They're Cooked: Wireless Turkeys from 2008

With Thanksgiving fast approaching, and everyone's thoughts turning to turkey, FierceWireless decided to look at some other turkeys that made news in 2008--albeit for the wrong reason.  

It's never nice to point out the flaws in plans, products or schemes after they've already failed (or are in the process of going downhill), but it would also be irresponsible to simply forget the foibles and follies of some of the wireless industry's biggest turkeys. Some of the flops are bigger than others, which is why we have ranked them on a scale of 1 to 5, with 5 turkeys being a major flop (or a really well-done bird if that's your preferred metaphor).

Some, like the debacle over which wireless carrier would provide WiFi services in Starbucks stores, mostly stemmed from miscommunication and a poorly executed launch strategy. Others were more costly, especially if they involved litigation or if the strategies and decisions involved impacted the long-term prospects for a company (or, alternatively, if that company simply failed).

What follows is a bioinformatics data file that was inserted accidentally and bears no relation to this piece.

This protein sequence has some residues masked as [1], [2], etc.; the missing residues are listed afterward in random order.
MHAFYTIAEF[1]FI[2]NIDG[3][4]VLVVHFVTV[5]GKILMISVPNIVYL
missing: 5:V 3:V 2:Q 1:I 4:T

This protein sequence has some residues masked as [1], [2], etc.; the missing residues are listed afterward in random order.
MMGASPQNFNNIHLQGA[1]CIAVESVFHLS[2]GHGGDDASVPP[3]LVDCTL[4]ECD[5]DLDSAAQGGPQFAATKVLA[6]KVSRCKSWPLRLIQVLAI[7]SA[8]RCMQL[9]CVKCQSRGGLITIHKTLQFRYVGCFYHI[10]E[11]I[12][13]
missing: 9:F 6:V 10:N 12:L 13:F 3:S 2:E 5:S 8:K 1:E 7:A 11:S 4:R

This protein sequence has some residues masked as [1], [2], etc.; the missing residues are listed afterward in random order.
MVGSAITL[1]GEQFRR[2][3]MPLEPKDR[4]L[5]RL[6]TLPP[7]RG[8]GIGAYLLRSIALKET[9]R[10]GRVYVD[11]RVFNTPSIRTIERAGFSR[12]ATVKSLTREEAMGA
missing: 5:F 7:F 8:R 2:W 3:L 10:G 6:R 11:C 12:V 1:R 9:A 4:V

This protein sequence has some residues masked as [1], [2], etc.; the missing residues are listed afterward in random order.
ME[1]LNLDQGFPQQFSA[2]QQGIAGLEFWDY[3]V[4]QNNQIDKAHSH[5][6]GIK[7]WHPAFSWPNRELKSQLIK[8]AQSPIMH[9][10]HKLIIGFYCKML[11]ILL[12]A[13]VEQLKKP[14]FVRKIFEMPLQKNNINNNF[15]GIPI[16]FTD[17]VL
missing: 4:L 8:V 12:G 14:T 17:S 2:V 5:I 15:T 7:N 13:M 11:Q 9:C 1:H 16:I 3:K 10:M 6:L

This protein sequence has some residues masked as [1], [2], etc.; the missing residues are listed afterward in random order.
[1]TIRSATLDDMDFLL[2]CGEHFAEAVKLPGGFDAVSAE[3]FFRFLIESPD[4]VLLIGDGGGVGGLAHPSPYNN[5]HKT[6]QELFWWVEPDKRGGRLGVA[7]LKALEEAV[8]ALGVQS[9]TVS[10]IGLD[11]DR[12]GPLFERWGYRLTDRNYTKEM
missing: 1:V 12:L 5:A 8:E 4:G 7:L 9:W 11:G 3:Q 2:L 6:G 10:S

While this is by no means an exhaustive list of the biggest wireless flops of the year, it does include some major headline grabbers. As always, we welcome your comments and criticisms. Here are the Wireless Turkeys from 2008. Enjoy! -Phil

Suggested Articles

Dish Networks continues to lend out its spectrum resources to carriers so they can bolster capacity during the COVID-19 crisis.

WISPs received permission to use 45 MHz of 5.9 GHz spectrum to help meet the surge in demand as a result of the coronavirus pandemic.

AT&T introduced a new low-cost wireless plan for Cricket and AT&T prepaid customers, along with additional data allowances for two months.